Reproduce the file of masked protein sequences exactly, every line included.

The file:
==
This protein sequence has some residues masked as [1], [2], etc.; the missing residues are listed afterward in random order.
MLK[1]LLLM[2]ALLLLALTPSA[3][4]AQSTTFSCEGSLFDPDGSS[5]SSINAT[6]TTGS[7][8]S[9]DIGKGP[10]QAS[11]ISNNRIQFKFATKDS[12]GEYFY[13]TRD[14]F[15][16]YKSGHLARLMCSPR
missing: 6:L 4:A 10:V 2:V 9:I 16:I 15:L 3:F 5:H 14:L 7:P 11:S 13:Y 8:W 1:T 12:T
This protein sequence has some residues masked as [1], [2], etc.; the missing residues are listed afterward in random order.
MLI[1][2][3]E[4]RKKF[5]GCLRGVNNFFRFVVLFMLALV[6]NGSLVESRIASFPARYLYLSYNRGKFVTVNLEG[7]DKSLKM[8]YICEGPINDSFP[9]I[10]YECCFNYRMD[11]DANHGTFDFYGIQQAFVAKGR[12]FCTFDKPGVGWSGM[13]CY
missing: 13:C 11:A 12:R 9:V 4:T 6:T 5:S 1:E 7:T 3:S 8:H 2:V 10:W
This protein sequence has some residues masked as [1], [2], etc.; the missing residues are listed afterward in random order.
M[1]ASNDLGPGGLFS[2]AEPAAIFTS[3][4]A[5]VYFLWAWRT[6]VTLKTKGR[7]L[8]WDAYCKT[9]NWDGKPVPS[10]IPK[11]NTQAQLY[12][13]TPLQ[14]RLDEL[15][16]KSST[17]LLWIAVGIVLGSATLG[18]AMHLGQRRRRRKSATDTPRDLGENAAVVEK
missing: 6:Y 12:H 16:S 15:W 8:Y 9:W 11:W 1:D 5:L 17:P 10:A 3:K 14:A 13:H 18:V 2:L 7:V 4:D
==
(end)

This protein sequence has some residues masked as [1], [2], etc.; the missing residues are listed afterward in random order.
MLK[1]LLLM[2]ALLLLALTPSA[3][4]AQSTTFSCEGSLFDPDGSS[5]SSINAT[6]TTGS[7][8]S[9]DIGKGP[10]QAS[11]ISNNRIQFKFATKDS[12]GEYFY[13]TRD[14]F[15][16]YKSGHLARLMCSPR
missing: 6:L 4:A 10:V 2:V 9:I 16:I 15:L 3:F 5:H 14:L 7:P 11:S 13:Y 8:W 1:T 12:T
This protein sequence has some residues masked as [1], [2], etc.; the missing residues are listed afterward in random order.
MLI[1][2][3]E[4]RKKF[5]GCLRGVNNFFRFVVLFMLALV[6]NGSLVESRIASFPARYLYLSYNRGKFVTVNLEG[7]DKSLKM[8]YICEGPINDSFP[9]I[10]YECCFNYRMD[11]DANHGTFDFYGIQQAFVAKGR[12]FCTFDKPGVGWSGM[13]CY
missing: 13:C 11:A 12:R 9:V 4:T 6:T 5:S 1:E 7:T 3:S 8:H 2:V 10:W
This protein sequence has some residues masked as [1], [2], etc.; the missing residues are listed afterward in random order.
M[1]ASNDLGPGGLFS[2]AEPAAIFTS[3][4]A[5]VYFLWAWRT[6]VTLKTKGR[7]L[8]WDAYCKT[9]NWDGKPVPS[10]IPK[11]NTQAQLY[12][13]TPLQ[14]RLDEL[15][16]KSST[17]LLWIAVGIVLGSATLG[18]AMHLGQRRRRRKSATDTPRDLGENAAVVEK
missing: 6:Y 12:H 16:S 15:W 8:Y 9:W 11:W 1:D 5:L 17:P 10:A 3:K 14:A 13:H 18:V 2:L 7:V 4:D